Food plays such a big role in our lives when it comes to socialising and showing our appreciation. Children get rewarded with sugary treats, biscuit, cakes, chocolate, you name it. The emotional connection is build in childhood and it can be extremely strong as well as hard to break. Sugar is the 'feel good' ingredient. We feel happy (for a little while) when we get a buzz from eating sugar caused by the spike in insulin in our body.
Back in the days, sugar used to be called the 'White Gold' because it was such a precious commodity. Until the 17th century, the average person did not consume more than 4lbs of sugar a year. Yes, you did read this correctly.
By the late 18th century, commercial sugar production rocketed and people began to eat sugar as candies, cakes, in beverages such as tea and coffee, among other things. Within the space of 100 years, sugar consumption increased to 90lbs a year per person.
The advances in technology in the 1970s meant that refined sugar could easily be extracted from corn and high fructose corn syrup was born. Cheap and cheerful, it made its way into many products that we eat on a daily basis. Our desire for cheap food meant that many companies developed products containing a high level of sugar to cut costs. However, these cheap sugar-laden foods put a heavy price tag on our long-term health and well-being. Sugar remains one of the most heavily subsidised food in both Europe and the US.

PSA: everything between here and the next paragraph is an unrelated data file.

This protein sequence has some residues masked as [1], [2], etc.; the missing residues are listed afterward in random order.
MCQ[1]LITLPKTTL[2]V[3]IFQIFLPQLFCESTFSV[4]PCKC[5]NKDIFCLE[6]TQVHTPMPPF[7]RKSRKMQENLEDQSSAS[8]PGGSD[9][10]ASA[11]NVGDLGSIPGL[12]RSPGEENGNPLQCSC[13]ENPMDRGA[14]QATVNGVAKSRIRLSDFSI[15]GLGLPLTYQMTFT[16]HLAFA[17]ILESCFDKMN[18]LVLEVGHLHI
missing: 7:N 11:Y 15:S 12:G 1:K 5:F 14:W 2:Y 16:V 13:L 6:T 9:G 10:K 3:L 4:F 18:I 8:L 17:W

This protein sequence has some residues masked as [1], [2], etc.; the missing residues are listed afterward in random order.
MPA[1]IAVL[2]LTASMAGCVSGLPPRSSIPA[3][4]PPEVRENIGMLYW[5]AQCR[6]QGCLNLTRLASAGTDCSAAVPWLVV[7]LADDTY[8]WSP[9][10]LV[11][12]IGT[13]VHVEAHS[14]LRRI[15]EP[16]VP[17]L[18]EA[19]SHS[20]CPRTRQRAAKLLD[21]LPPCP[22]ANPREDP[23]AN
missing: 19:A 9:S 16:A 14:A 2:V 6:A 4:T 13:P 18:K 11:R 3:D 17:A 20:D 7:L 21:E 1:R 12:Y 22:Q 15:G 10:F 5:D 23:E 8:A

Today, the average person consumes ca. 75 grams or 19 teaspoons of added sugar each day. The recommended daily intake is about 6 teaspoons for women or 9 teaspoon for men. So there is a significant gap to bridge if we want to turn a corner on obesity, heart disease and even mental health issues.
However, a sugarfree life does not have to equal 'no fun'. Once you started looking into options, you will find that there is a lot of good alternatives out there to make the transition easier.
I absolutely love the blog by The Sugarfree Londoner (http://sugarfreelondoner.com). Katrin provides a host of recipes on her website that are easy to follow and can be made to feed the whole family. Her recipes are innovative and fun and use ingredients that are natural, have been used throughout the ages.
If you are new to this lifestyle or just want some inspiration, then check out her website. I personally love the Paleo bread she made recently as it goes particularly well with our sugarfree jam (http://sugarfreelondoner.com/rustic-paleo-bread-seeds).
I would love to hear your comments below on this topic, so please leave a message if you have a spare moment.
Loads of love
The Jam Goddess